Women with advanced breast cancer who were treated with Roche's Avastin were more likely to develop heart failure than other women, according to an analysis released on Tuesday that raised more concerns about the already troubled drug.
A team led by Dr. Toni Choueiri of Dana Farber Cancer Institute and Harvard Medical School in Boston analyzed data on advanced breast cancer patients from five clinical trials.
They found that 1.6 percent of the women who took Avastin developed congestive heart failure compared with 0.4 percent of women who got a placebo.
"Overall, the risk is small, but it is definitely more than the placebo," Choueiri said in a telephone interview.
He said the findings, published in the Journal of Clinical Oncology, add to concerns about Avastin, the world's best-selling cancer medicine with annual sales of $6 billion.
Last month, U.S. regulators recommended that Avastin should no longer be approved for breast cancer. European authorities recommended restricting its use in breast cancer for only one type of chemotherapy.
Avastin, or bevacizumab, has been approved for fighting breast and other cancers, but the drug failed to extend survival in four clinical trials of patients with breast cancer.
Roche's Genentech unit said in a statement heart failure is not a new safety signal for Avastin and is already made clear on the drug's prescribing information.
Choueiri said his study is the first to show the drug increases the risk of heart failure in breast cancer patients.
His team analyzed results of five clinical trials involving nearly 4,000 women with advanced breast cancer that collected data on heart failure. Three of the studies were published in peer-reviewed medical journals, while two were presented at a breast cancer conference.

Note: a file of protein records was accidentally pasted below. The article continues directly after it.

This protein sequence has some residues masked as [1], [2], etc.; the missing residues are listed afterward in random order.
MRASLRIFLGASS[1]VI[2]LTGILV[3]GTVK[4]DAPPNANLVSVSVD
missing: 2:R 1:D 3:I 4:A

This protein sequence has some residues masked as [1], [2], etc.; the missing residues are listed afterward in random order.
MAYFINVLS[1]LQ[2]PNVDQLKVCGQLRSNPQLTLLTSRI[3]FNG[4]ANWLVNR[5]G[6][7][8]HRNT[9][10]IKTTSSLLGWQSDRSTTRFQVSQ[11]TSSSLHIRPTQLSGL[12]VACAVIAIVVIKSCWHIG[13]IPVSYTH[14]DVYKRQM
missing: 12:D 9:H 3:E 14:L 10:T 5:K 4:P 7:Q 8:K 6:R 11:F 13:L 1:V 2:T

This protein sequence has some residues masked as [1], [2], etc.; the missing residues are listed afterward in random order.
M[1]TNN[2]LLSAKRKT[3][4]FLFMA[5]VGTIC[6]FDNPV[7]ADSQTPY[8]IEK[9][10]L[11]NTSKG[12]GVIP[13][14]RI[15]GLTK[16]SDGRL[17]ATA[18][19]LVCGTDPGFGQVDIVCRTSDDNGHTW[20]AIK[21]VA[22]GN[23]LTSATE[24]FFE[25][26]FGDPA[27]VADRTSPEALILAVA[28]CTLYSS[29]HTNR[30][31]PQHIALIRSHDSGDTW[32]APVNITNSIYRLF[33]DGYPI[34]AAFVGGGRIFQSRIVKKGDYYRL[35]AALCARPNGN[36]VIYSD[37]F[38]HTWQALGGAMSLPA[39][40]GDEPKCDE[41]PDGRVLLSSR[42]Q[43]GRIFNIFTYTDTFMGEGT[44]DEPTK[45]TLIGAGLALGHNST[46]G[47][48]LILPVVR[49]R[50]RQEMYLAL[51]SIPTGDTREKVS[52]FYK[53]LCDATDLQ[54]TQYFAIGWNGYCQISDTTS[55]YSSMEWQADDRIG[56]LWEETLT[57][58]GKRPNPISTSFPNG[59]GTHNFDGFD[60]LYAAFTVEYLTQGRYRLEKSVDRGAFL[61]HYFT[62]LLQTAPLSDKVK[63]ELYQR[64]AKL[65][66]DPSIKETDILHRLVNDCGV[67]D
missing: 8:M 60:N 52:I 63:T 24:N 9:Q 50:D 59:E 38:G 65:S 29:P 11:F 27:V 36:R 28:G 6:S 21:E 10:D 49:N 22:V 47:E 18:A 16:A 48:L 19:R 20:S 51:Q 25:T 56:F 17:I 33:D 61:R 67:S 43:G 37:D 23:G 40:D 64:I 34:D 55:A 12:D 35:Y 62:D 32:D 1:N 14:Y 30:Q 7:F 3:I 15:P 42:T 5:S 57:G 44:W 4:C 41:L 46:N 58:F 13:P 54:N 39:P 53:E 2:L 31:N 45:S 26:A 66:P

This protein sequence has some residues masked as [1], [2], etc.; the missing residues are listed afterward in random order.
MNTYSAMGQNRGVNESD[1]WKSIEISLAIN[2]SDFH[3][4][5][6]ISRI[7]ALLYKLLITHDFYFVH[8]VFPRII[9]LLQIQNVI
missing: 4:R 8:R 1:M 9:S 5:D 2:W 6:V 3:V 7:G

He said there was a statistically significant increase in heart failure in women who were treated with Avastin.
That may be due in part to the way the drug works. Avastin blocks vascular endothelial growth factor, or VEGF, which is needed to form blood vessels to feed tumors.
But VEGF is also needed to maintain the heart's structure, Choueiri said, and it may be that blocking VEGF is having a negative effect on women with breast cancer, whose hearts may have already been compromised by other cancer treatments.
Drs. Nitin Verma and Sandra Swain of Washington Cancer Institute and Washington Hospital Center said in a commentary the results should be interpreted with "extreme caution."
They said the analysis adds little to what has already been known about the heart failure risk associated with breast cancer patients taking Avastin.
Many breast cancer groups and U.S. lawmakers expressed outrage at the FDA's decision on Avastin, charging the agency based its decision on cost, something the FDA is forbidden from doing.
Avastin costs about $8,000 a month in the United States, although Roche caps the annual price at $57,000 per patient.
The company has asked the FDA to reconsider its decision on the drug. Doctors can still prescribe Avastin for breast cancer, but without FDA approval, insurance companies are less likely to pay for it.
"Genentech continues to believe Avastin is an important option for women with metastatic breast cancer," the company said.